In order to differentiate a European patent application or a European patent from the prior art, it is often necessary to amend the main claim in its original version, for example by including an additional feature in the claim, limiting a range of parameter values, specifying a term or deleting alternatives.
According to Article 123(2) EPC, the European patent application and the European patent may not be amended in such a way that their subject-matter extends beyond the content of the application as originally filed. The idea underlying Article 123(2) EPC is that an applicant should not be allowed to improve its position by adding subject-matter not disclosed in the application as filed, as this would give rise to an unwarranted advantage and could be damaging to the legal security of third parties relying on the content of the original application.
The examining and opposition divisions of the European Patent Office are known to apply rather strict standards regarding the admissibility of amendments. The so-called “gold standard” is that an amendment may only be made within the scope of what the person skilled in the art is able to deduct directly and unambiguously from the entirety of the original documents, using general expert knowledge, objectively and in relation to the date of filing.
Special case arrangements arise if the patent application contains lists of features, for example:
Component X is present in an amount of from 20 to 80% by weight, preferably from 30 to 70% by weight, more preferably from 40 to 60% by weight, particularly preferably from 45 to 55% by weight.
The fastening element can be in the form of a screw, a nail, a bolt, a pin, or in the form of an adhesive mass.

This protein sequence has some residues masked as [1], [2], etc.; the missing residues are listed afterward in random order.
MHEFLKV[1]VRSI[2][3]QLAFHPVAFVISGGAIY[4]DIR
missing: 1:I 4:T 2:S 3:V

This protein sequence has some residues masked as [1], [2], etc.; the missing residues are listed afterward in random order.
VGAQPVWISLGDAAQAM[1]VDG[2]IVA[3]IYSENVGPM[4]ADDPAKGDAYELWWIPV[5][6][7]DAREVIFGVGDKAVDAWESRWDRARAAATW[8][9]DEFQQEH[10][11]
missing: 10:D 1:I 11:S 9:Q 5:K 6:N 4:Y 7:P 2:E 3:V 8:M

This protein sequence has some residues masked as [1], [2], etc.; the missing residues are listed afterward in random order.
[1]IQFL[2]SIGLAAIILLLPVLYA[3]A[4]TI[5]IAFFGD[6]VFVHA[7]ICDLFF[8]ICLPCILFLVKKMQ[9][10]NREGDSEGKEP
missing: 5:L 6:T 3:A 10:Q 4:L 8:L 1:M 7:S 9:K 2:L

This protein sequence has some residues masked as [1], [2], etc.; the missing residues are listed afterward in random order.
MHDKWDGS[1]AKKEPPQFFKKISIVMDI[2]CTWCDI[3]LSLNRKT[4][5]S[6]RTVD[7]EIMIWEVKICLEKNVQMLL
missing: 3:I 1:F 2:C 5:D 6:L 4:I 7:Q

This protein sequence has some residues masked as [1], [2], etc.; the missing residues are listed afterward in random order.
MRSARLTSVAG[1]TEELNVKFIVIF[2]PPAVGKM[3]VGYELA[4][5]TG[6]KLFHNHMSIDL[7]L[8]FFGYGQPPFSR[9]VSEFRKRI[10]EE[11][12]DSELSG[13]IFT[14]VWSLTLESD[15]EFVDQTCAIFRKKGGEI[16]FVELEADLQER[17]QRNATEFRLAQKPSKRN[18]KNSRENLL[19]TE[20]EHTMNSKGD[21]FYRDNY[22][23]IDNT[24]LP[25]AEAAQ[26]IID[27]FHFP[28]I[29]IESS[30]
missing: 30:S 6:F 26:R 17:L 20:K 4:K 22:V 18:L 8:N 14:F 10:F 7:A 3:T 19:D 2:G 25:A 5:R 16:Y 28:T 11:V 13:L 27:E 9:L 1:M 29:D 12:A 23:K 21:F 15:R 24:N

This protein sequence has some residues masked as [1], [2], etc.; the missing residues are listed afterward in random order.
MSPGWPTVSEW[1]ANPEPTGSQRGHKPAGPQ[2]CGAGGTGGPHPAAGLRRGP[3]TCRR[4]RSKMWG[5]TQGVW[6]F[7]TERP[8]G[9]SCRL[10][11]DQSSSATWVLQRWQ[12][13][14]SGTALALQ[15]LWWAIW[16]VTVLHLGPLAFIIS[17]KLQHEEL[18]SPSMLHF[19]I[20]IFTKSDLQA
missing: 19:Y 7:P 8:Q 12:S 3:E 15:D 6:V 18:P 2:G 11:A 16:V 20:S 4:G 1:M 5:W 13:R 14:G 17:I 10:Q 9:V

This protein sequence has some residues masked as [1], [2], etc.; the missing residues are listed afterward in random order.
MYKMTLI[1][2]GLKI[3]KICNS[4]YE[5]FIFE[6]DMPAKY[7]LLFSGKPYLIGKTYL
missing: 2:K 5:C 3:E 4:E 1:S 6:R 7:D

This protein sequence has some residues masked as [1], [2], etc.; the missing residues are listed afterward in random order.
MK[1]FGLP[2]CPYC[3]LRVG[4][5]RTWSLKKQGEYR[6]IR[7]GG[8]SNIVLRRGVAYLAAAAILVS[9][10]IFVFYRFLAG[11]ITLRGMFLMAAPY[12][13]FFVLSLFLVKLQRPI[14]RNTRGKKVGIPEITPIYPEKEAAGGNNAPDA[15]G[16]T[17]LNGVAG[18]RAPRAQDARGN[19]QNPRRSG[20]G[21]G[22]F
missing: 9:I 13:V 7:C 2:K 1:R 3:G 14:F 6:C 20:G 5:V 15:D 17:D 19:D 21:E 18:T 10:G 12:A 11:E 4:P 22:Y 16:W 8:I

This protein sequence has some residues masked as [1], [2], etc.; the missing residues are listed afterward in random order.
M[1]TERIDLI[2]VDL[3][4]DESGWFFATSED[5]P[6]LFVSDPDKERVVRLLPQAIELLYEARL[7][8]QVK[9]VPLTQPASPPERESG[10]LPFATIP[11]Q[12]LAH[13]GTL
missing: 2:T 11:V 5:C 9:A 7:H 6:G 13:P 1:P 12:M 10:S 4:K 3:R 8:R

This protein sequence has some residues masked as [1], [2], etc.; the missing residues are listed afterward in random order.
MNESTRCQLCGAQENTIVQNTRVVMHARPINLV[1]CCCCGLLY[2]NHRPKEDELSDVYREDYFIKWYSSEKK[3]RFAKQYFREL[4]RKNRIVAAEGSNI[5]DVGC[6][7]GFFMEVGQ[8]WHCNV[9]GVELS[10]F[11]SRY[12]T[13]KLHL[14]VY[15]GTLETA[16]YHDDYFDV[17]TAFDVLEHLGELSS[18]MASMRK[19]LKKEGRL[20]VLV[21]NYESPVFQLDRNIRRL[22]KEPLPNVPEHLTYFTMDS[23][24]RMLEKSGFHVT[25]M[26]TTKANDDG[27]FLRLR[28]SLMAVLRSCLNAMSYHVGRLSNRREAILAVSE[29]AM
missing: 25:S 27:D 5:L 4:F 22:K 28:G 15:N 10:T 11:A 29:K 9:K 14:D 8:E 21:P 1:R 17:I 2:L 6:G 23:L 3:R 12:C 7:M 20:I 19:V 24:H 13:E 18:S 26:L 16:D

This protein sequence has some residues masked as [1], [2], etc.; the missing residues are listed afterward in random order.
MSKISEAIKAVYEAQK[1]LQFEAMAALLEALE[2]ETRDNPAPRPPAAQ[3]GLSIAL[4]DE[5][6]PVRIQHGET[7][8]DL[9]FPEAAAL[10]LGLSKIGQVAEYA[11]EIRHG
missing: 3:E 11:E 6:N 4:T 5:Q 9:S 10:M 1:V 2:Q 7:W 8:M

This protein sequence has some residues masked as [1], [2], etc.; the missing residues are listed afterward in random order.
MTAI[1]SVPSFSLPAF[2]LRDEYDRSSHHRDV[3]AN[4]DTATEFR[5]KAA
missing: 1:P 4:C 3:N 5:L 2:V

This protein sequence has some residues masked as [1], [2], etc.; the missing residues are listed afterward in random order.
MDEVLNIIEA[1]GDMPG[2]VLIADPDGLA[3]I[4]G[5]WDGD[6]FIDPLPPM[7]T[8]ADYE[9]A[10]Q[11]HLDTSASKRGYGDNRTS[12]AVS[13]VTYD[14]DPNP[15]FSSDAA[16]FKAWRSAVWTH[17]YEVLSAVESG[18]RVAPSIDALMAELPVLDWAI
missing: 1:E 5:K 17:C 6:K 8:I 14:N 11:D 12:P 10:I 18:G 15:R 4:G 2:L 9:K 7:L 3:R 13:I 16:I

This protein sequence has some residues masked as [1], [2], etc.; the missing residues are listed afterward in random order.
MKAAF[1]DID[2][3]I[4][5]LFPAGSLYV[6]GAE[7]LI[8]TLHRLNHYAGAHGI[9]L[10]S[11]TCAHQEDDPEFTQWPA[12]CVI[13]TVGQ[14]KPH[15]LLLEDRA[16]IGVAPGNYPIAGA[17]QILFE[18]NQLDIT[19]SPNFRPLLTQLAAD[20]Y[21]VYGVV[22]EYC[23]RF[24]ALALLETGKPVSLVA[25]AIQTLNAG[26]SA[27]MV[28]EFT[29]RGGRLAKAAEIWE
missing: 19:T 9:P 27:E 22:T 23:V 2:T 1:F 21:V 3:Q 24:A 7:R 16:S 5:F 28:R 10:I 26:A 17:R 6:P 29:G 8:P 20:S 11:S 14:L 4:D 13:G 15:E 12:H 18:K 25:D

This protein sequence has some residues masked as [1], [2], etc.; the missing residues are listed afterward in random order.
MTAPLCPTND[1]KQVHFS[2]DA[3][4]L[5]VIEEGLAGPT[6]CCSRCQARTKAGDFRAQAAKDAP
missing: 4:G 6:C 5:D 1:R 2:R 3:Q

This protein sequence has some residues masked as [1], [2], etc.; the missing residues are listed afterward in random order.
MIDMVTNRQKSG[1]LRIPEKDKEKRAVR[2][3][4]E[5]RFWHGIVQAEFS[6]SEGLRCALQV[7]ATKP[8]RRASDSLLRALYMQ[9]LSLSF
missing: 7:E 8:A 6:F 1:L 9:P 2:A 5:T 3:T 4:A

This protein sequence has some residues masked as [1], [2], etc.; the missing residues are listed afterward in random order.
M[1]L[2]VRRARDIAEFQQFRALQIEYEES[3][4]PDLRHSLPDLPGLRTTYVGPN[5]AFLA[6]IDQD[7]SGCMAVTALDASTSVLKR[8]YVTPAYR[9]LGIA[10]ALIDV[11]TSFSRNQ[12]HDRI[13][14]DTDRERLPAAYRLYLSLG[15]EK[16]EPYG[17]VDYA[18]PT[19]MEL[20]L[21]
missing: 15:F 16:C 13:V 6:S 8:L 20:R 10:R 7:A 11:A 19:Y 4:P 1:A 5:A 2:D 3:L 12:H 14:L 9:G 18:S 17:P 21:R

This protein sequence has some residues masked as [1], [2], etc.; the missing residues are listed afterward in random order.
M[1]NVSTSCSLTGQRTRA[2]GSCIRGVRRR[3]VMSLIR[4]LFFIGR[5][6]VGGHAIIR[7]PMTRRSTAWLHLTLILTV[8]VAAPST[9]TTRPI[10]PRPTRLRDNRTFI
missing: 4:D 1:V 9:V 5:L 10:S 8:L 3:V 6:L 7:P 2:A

As a rule of thumb, the subject matter of claim 1 cannot be restricted by means of features selected from several lists (multiple selection).
In its decision T 1621/16, the Board of Appeal 3.3.06 of the EPO now concretizes the case-law of the list problem for the case where a feature is described on the basis of a list of “converging alternatives”, i.e. as in the first example mentioned above.
The Board of Appeal decided that the selection of a more or less preferred element from such a list should not be treated as an arbitrary selection, since this selection would not result in one invention being selected from a plurality of different options, but would rather lead to the invention being directed towards a subject-matter based on a more or less restricted version of one feature.
In doing so, the Board of Appeal laid down criteria which shall be fulfilled in order for a claim which has been amended on the basis of a multiple choice from lists of converging alternatives to be considered to meet the requirements of Article 123(2) EPC.
The conditions are:
the subject-matter resulting from the multiple selection does not involve an undisclosed technical contribution, and
the application as filed contains a clear indication towards the combination of features resulting from the multiple selection.
The required clear indication can be found, e.g., in the examples or in the specific embodiments of the invention. The Board of Appeal concluded that if an amended claim falls within one of the examples or embodiments, this is an indication that the combination resulting from the multiple choice is not arbitrary but rather appropriate, in the sense that the claim converges towards the most preferred embodiment.
In T1621/16, the EPO’s Board of Appeal supports the practice of writing numeric features in a patent application in the form of a converging list.
If the patent claim is limited by a narrower range of the feature in question, this limitation is not subject to the otherwise very strict criteria of admissibility of multiple selection. However, a condition is that the description of the embodiments or examples must clearly indicate the combination of features resulting from the multiple selection.
Technical Board of Appeal of the EPO, Case number: T 16521/16
January 5, 2021